Residential Services to Children in Need of Protection

Greater emphasis on safely preserving families has started to reduce the number of children and youth being admitted into Care (CYIC). A key strategic goal of the Ministry of Children and Family Development (MCFD) is to safely lower this number still further, particularly for Indigenous children and youth.


Admissions into Care1,2
Fiscal Year 2017/18
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1 ”-“ Indicates no counts of admissions.
2 ”*” Indicates Service Deliver Area (SDA) data suppressed where there are fewer than 10 admissions.

Provincial New CYIC Admissions
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New Out-of-Care Orders (OCO)/Agreements (Extended Family)1,2
Fiscal Year 2017/18
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1 ”-“ Indicates no counts of orders.
2 ”*” Indicates SDA data suppressed where there are fewer than 10 orders and for the second lowest count.

Provincial New OCO Orders/Agreements
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Fatalities

The following tables provide the number of fatalities of Children and Youth in Care, as well as those that have received other ministry services within a year of their death. As of October, 2007, the B.C. Coroner's Service is responsible for the investigation of all child deaths. The Ministry of Children and Family Development verifies child fatality categories of death with the Office of the Chief Coroner of British Columbia. The categorization of a fatality may change as a death is investigated or new information becomes available.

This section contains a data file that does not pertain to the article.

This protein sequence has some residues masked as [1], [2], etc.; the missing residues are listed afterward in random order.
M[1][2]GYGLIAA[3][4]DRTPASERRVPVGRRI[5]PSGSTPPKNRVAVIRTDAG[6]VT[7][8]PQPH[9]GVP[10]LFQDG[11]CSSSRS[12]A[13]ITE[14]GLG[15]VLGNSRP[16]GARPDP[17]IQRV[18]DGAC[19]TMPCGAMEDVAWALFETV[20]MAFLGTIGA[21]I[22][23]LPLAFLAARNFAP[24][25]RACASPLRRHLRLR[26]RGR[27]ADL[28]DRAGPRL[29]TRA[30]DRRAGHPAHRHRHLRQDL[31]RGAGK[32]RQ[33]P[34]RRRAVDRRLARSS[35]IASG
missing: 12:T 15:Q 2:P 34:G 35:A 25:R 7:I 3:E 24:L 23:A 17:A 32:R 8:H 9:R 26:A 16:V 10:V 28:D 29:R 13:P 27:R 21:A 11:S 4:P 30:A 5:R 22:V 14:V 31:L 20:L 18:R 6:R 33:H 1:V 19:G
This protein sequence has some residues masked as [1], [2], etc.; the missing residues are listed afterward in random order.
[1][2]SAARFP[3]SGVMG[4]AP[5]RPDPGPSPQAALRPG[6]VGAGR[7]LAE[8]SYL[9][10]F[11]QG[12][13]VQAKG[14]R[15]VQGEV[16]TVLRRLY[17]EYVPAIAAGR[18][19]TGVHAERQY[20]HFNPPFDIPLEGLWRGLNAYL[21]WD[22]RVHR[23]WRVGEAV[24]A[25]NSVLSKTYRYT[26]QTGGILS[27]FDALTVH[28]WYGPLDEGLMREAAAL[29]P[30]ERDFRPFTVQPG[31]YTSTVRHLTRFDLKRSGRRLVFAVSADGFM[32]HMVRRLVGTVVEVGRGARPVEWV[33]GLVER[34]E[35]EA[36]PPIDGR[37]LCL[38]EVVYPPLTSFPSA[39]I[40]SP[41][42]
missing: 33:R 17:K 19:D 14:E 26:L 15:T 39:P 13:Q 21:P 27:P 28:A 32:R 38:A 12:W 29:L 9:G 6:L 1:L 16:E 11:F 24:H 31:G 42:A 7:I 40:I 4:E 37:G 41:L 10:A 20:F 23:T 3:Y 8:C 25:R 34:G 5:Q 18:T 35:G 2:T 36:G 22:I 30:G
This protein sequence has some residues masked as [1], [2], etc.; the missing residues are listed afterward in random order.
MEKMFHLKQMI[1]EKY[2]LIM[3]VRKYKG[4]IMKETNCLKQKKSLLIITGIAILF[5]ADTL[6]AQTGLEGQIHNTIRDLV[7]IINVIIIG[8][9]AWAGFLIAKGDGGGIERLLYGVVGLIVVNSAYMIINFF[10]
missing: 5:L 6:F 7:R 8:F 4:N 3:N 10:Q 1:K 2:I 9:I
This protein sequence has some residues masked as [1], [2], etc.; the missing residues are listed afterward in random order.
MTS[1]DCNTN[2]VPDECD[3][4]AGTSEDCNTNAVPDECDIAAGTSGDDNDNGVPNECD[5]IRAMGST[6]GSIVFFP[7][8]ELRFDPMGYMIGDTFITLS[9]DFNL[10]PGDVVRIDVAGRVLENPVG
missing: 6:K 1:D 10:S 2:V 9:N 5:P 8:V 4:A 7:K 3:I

Because many children and youth served by the ministry are medically fragile, almost half of these fatalities are through natural causes.

Fatalities of Children Receiving Services (Not in Care) Under the Child, Family & Community Service Act (CFCSA)
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Fatalities of Children in Care Under the CFCSA
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i In the “Undetermined” category, “open” indicates a case is still under investigation by the Coroner; “closed” indicates the Coroner’s investigation is complete and, due to insufficient evidence or inability to determine, the death cannot reasonably be classified as natural, accidental, suicide or homicide.
ii Updated classification from the Coroner regarding cause of death.
iii Late report of death outside of six month bi-yearly report.
iv This total includes fatalities where there is no Coroner classification of death because the fatality occurred outside the province or country.
v Over 60 % of the total number of deaths for 2015 were attributed to natural causes.
vi These numbers represent data from January 1 to June 30, 2018 - bi-yearly report.
vii This total includes a child in care under the Adoption Act who received services within 12 months of death.
* The Ministry verifies child fatality categories of death with the Office of the Chief Coroner of British Columbia. The categorization of a fatality may change as a death is investigated or new information becomes available.

Classification of Death

NATURAL: Death primarily resulting from a disease of the body and not resulting secondarily from injuries or abnormal environmental factors.

ACCIDENT: Death due to unintentional or unexpected injury. It includes death resulting from complications reasonably attributed to the injury.

HOMICIDE: Death due to injury intentionally inflicted by the action of another person. Homicide is a neutral term that does not imply fault or blame.

UNDETERMINED: Death which, because of insufficient evidence or inability to otherwise determine, cannot be classified as natural, accidental, suicide or homicide.